In 1994, Citibank and the German National Railway agreed to cobrand a credit card. Simple? Hardly. Mindful of the difference in European and U.S. privacy regulations, German data protection commissioners (government officials who ensure privacy regulations are followed) quickly stepped into the situation. They feared that the free-market, self-regulatory approach that U.S. corporations have taken to consumer security could jeopardize the privacy of German consumers whose personal information would be sent to the United States for processing. The commissioners forced Citibank to develop an expensive contractual solution that would allow German customers to access their own records. It also established limitations on the collection and use of customer information, and ensured that the information would be kept within the company and not brokered out for unrelated purposes. All of those conditions, of course, are established rights for Europeans.
Simon Davies, director of London-based Privacy International and visiting fellow in the Department of Information Systems at the London School of Economics, estimates that the nine-month project delay may have cost Citibank anywhere from $10 million to $50 million in lost opportunity and legal costs. He wants the U.S. government to step in and offer American consumers the same legislative protections and redress that European citizens enjoy. Further, Davies warns that U.S. companies that don’t start to align their privacy practices with Europe’s run the risk of losing business from European companies and consumers, and further destabilizing the relationship between American industry and its European counterparts.
CIO recently spoke with Davies about why Europe and the United States have a hard time agreeing on a privacy standard, the effect it is having on free trade, and what CIOs in the United States can do to avoid losing money and business overseas.
CIO: How did the United States and the European Union (EU) develop such different views on how privacy should be handled?
Davies: In Europe, World War II changed the way people viewed the relationship between the citizen and the state. Countries were invaded and occupied. Governments turned on their citizens. People didn’t trust corporate and government power structures. People saw that information was power and that ultimately the freedom of a nation and of the individual depended on a healthy relationship between citizens and organizations.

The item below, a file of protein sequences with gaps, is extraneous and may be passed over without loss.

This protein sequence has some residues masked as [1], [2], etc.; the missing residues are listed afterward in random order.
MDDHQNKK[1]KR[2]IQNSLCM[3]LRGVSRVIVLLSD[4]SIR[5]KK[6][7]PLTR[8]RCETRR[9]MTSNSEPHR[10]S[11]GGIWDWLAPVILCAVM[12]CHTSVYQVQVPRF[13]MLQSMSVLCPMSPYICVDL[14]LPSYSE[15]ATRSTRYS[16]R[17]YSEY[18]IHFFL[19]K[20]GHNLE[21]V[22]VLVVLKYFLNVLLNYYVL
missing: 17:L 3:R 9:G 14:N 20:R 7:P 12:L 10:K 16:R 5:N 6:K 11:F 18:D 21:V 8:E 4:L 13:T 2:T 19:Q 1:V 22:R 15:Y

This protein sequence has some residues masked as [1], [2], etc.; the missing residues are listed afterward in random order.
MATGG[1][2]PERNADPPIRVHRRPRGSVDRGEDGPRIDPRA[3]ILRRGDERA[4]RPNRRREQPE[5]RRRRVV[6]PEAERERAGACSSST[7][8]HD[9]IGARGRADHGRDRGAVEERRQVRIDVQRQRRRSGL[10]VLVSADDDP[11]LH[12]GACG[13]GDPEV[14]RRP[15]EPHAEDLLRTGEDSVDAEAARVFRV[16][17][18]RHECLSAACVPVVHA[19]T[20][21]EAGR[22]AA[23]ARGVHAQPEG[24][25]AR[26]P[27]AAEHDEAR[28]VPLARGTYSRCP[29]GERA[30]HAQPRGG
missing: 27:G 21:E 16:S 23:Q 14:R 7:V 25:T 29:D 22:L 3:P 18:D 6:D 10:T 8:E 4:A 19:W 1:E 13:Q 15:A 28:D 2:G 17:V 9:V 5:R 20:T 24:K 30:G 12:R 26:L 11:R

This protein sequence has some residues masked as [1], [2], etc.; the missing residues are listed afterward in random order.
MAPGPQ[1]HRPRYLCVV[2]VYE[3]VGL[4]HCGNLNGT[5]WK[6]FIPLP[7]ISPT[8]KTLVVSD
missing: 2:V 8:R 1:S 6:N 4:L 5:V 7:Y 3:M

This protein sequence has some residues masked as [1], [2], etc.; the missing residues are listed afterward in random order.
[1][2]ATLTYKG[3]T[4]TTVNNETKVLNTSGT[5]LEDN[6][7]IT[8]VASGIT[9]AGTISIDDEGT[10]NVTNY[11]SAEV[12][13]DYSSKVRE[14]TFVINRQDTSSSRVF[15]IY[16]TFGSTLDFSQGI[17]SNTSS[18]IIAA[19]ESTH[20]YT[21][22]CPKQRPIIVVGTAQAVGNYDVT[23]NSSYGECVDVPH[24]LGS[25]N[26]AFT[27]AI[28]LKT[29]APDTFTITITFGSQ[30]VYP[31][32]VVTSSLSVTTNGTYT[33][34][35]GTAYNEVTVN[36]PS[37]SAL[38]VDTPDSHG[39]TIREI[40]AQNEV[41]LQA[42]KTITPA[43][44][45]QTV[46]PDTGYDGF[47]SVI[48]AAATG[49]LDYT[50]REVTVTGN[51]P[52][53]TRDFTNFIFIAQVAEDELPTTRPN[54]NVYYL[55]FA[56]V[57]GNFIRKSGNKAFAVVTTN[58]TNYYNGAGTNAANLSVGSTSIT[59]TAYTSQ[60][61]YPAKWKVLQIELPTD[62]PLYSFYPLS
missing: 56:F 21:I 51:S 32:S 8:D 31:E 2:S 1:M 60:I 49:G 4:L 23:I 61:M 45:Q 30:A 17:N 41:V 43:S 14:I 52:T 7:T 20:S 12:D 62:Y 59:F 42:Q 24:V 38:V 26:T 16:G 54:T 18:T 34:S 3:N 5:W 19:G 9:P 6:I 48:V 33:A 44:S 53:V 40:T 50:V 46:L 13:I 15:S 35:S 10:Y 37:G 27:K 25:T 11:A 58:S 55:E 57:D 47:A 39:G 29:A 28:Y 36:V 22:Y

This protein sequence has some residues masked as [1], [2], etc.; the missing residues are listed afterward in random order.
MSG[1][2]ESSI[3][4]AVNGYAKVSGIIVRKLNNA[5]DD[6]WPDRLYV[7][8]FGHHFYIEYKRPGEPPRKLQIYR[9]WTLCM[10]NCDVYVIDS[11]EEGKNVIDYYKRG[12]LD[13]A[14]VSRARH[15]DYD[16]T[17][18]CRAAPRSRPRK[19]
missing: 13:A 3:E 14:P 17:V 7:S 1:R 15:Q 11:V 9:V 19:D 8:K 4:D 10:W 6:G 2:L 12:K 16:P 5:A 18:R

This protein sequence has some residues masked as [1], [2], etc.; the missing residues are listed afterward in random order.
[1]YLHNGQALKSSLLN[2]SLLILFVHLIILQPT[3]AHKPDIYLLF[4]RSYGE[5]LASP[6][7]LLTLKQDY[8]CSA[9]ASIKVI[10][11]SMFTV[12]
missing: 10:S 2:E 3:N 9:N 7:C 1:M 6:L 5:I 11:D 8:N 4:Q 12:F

The underpinning of that belief turned out to be data-protection legislation. European companies have learned to respect fair information practices and to obey a range of protection laws that have existed for more than 20 years. [See “A Safe Harbor,” Page 96.] The United States, on the other hand, views those practices with a more flexible outlook, and the lack of U.S. law probably comes down to one or two ingrained perspectives. The first is a suspicion of federal government agencies, and the second is a cultural imperative that supports the idea that self-regulation will and can ultimately work.
What effect is this situation having, short and long term, on trade between the United States and the European Union?
Ultimately, there are likely to be many trade issues, and I suspect legal cases will be brought up that will destabilize trade between the two regions. If, for example, investors looking at trans-Atlantic deals see instability in future arrangements, they’re less likely to invest. Currently there are all sorts of uncertainties in trading between America and Europe because no one’s quite sure at which point a civil action could arise, which would paralyze the exchange of business between the two. Safe Harbor, which was the U.S. Federal Trade Commission and European Union privacy compromise, was proposed as the solution to this paralysis.
What does all this mean to the consumer?
In Europe, a customer’s right to see his company-held records is almost absolute. Any customer can contact a company and expect his file to be forwarded. Therefore the way information systems are established in European countries is markedly different. When systems are developed, one of the design requirements is access to all customer information. It is typical in Europe to be able to pull information on any customer on request from every area of the company and to isolate the flow of that information outside the company. Companies now expect that any incorrect information or information that has been collected without consent must be changed or expunged. The United States has no such requirements and no such expectations.
In fact, you argue that many U.S. business practices actually foster the leakage of personal information outside companies.